This is when things really shift to another level. All the characters turn to the audience, repeating the phrase “I haven’t been feeling myself recently. By which I mean ever.” From this point, the Chekhovian dialogue begins to fall away and become mixed with contemporary speech; a massive wrecking ball crashes through the mansion and the setting falls away around it; the long dresses and waistcoats come off and Miley Cyrus comes on. Without giving away too much, Dead Centre ingeniously represent the joy to be found in Chekhov, and theatre more broadly, when you strip away some of the expectation. When you take away the director’s commentary, the dry critical essays that dictate how we read and just watch Chekhov, what is revealed is a play about everything and the totality of living in the world.
Most importantly, it’s about now. The then tuberculosis, an epidemic devastating the population, is the now cancer. The soulful, frustrated actors we see everywhere in Chekhov become a single sad wannabe reduced to doing voice-overs for an Irish bank and a rich man who wants to buy the estate and turn it into apartments – that’s straight up Chekhov and straight up now. Dead Centre reveal Chekhov’s relevance to everything that’s happening right now and everything that each one of us is feeling. “I can’t imagine owning anything” they repeat. Nor can I – I can’t afford to. They take us right back to the joy of literature, of theatre, of stories, when we’re allowed to enjoy them in our own way, in their purest form and so they make us, each of us, the protagonists of our own stories. Clever.
As such this is a delicious play for Chekhov geeks, who don’t mind poking a bit of good-humoured fun at their beloved; for theatre enthusiasts; for intellectuals. There are many niche jokes for all of them. But it’s also a play for everyone (especially anyone who had to endure The Seagull at A-Level and never quite got it). So that’s basically everyone. Go and see it.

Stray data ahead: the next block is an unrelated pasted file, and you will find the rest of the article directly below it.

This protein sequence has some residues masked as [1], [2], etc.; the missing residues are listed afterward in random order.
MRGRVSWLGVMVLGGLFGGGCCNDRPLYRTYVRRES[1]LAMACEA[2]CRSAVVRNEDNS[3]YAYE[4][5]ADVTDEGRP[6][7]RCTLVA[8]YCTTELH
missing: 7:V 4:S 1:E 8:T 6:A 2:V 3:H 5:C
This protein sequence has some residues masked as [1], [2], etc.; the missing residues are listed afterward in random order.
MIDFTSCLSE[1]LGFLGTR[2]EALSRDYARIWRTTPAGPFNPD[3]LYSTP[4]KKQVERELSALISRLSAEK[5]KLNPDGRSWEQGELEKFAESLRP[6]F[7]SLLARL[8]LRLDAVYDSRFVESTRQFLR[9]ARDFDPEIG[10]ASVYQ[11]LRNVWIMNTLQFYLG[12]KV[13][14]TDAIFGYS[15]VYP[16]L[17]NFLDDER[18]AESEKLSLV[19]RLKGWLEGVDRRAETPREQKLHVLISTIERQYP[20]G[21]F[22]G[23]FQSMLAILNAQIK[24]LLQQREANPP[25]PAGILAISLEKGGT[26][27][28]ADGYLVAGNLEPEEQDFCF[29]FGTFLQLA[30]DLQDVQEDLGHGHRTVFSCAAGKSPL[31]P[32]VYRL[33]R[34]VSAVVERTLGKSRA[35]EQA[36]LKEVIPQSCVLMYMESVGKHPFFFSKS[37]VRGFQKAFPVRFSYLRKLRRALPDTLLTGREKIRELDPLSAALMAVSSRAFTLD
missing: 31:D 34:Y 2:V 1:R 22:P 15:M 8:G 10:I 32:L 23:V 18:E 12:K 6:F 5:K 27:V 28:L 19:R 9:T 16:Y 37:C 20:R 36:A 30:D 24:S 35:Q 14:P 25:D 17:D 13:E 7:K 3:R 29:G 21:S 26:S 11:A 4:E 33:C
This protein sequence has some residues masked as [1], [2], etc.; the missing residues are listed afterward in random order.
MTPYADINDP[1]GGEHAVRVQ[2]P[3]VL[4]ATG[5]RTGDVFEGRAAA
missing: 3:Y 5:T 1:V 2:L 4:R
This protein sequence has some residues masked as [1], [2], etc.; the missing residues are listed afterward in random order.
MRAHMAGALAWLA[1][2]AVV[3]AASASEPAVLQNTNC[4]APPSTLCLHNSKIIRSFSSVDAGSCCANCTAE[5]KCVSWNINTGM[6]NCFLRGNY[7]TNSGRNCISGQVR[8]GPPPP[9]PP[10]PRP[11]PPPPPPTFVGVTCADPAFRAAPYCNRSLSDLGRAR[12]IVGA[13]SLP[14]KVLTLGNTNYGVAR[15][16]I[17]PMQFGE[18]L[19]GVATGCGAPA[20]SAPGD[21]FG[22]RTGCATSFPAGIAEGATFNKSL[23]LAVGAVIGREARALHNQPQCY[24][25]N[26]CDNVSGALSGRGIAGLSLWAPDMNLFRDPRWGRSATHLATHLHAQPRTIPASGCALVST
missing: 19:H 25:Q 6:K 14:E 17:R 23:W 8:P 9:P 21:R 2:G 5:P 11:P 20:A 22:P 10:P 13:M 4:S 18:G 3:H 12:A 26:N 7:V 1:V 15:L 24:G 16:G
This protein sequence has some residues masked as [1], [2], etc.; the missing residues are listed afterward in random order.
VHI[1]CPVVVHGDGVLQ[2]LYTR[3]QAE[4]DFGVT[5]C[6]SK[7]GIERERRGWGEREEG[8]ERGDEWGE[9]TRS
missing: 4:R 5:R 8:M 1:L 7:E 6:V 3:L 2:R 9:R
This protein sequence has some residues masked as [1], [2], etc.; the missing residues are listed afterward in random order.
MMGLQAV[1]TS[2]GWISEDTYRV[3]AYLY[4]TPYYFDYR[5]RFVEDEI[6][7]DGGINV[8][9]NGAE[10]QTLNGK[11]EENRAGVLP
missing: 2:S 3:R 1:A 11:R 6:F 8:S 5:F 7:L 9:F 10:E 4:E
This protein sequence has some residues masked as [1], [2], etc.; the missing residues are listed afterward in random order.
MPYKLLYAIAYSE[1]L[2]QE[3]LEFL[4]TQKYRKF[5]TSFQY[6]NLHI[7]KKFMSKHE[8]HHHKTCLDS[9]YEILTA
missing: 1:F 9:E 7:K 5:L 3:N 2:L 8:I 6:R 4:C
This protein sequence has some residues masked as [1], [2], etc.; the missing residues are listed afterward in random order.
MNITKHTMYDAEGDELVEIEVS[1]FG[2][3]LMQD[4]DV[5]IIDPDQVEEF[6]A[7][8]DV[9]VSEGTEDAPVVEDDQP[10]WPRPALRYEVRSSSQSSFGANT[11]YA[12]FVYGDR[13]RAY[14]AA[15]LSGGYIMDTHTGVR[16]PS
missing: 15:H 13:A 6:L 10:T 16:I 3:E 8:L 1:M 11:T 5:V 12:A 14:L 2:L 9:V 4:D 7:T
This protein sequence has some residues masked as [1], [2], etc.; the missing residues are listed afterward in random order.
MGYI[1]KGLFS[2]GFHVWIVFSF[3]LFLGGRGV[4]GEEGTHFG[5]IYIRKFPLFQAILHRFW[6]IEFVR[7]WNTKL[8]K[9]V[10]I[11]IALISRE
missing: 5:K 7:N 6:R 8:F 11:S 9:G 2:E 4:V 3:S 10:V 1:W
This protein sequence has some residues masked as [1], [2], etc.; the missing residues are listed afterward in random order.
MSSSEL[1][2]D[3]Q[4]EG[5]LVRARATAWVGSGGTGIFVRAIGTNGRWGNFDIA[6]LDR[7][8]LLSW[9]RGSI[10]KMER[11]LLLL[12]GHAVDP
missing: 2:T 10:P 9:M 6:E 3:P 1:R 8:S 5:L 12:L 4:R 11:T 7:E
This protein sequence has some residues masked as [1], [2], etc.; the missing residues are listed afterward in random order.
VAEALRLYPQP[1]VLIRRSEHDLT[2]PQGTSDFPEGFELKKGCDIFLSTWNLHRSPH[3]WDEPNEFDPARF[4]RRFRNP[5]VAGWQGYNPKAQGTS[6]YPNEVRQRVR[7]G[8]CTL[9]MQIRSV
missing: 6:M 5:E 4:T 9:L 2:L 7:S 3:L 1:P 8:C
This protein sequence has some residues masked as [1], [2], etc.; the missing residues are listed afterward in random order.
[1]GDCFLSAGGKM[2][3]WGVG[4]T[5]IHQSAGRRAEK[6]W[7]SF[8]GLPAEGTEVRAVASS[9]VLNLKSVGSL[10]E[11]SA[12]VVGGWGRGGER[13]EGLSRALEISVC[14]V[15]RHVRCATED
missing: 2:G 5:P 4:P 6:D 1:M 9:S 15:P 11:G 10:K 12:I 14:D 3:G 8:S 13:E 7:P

Review by Rachel Sparkes
Dublin’s award-winning Dead Centre fragment and rebuild Chekhov’s earliest work in Chekhov’s First Play, making its London premiere at Battersea Arts Centre’s reborn Grand Hall this autumn (31 Oct to 10 Nov). Hilarious and absurd, Chekhov’s First Play takes a wrecking ball to the great playwright and performance itself, with an increasingly fraught director’s commentary delivered over headphones, an unstable set and a largely missing main character.
When he was just 18, Chekhov wrote a play which has long been considered unstageable – it has no title, a huge number of characters, and lasts for over six hours. The story – about a loose group of friends meeting up that becomes a chaotic, philosophical lament for a changing world – was never performed during his lifetime.
In Chekhov’s First Play, Dead Centre takes this text as a jumping-off point as they try and take on Chekhov’s ambition: to put the world on stage and see what it looks like. The show combines the action on stage with a director’s commentary presented via headphones, by a director who feels increasingly fraudulent as he watches his production – a group of characters in 19th Century Russia who do very little except eat, drink, talk, and wait for the main character to arrive. However, when that character finally arrives, they have no idea what is going on.
Dead Centre and Battersea Arts Centre present
Chekhov’s First Play
Wednesday 31 October to Saturday 10 November
Text by Anton Chekhov, Bush Moukarzel and Ben Kidd
Direction by Ben Kidd and Bush Moukarzel